MNI: Fed's Bullard Raises Peak Rate Projection To 5.6%
St. Louis Fed chief says his base case with 80% probability is financial turmoil abates.
U.S. interest rates will need to rise to a 5.5%-5.75% range and stay there until next year to bring down inflation assuming turmoil from the collapse of several banks dissipates, Federal Reserve Bank of St. Louis President James Bullard said Friday.
His forecast is a quarter-point higher than in December "in reaction to the stronger economic news and under the assumption that the financial stress abates in the weeks and months ahead," he told reporters after giving a talk in St. Louis.
The Fed's swiftly launched emergency lending facility for banks "goes to the heart of the matter" and allows the Fed's interest rate policy to be carried out separately, Bullard said.
"I would put 80% probability on the case where financial stress abates. If it doesn't abate, that's a completely different world where financial stress gets more intense, and I would be willing to react to that. But you would have to get into that scenario before I would know exactly how to play that," he said.
Silicon Valley Bank was a very unusual bank and the most likely outcome is the new Bank Term Funding Program will be successful in containing the turmoil, he said.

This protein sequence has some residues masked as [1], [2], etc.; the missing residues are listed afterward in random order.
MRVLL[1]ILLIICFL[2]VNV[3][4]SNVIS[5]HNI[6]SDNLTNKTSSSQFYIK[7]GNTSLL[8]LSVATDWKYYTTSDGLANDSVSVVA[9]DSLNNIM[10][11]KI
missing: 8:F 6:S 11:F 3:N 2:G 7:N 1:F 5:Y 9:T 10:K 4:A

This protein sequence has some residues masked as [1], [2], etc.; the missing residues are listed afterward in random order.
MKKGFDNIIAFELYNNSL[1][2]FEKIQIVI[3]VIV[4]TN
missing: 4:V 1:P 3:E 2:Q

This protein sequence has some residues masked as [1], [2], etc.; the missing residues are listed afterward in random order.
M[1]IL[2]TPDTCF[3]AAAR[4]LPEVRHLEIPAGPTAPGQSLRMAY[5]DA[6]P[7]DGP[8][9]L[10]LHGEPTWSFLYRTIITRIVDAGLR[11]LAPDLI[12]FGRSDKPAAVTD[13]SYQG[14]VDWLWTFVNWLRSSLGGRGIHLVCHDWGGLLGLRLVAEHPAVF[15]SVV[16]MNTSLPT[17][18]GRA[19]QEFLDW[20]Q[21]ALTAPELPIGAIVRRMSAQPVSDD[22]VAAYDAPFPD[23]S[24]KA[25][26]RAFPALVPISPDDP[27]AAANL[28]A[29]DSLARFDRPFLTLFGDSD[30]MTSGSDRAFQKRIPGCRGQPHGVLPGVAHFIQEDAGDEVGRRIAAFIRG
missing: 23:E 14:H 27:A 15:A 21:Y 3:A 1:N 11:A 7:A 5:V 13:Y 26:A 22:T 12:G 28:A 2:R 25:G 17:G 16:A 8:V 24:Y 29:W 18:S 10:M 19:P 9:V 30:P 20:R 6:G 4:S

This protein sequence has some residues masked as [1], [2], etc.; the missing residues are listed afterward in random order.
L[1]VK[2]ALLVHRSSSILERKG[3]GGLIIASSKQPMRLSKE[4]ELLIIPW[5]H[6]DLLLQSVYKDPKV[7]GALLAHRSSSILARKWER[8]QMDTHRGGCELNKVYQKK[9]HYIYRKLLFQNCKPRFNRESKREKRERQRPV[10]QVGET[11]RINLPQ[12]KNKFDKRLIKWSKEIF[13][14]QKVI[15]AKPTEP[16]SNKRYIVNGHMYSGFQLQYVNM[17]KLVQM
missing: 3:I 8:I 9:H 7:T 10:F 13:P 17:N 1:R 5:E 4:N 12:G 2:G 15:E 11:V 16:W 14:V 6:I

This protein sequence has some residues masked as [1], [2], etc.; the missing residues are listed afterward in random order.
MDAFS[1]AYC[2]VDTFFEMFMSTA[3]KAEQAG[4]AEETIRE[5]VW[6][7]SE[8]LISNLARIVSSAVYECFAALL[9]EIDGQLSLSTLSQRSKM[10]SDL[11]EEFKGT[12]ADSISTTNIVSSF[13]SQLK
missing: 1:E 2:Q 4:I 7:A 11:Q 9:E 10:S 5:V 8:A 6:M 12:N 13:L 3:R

Small and midsize banks around the country have conveyed "angst" about the prospect of deposits leaving the banking system in search of higher short-term yields elsewhere, but "most banks are not anything close to that situation and they will manage their affairs going forward," Bullard said.
"I put as a base case that the economy will continue to grow and the end of year growth rate will be higher than the SEP," he said. The median FOMC official expects GDP growth to slow to 0.4% by year-end.
Any tightening in credit as a result of financial system stress should help the Fed in its fight against inflation, he added. "We have been raising rates and part of the strategy has been to slow the economy some so we have less inflationary pressure," he said.
"The disinflation process will come from the business side where the price setters begin to reconsider raising prices further and lose market share."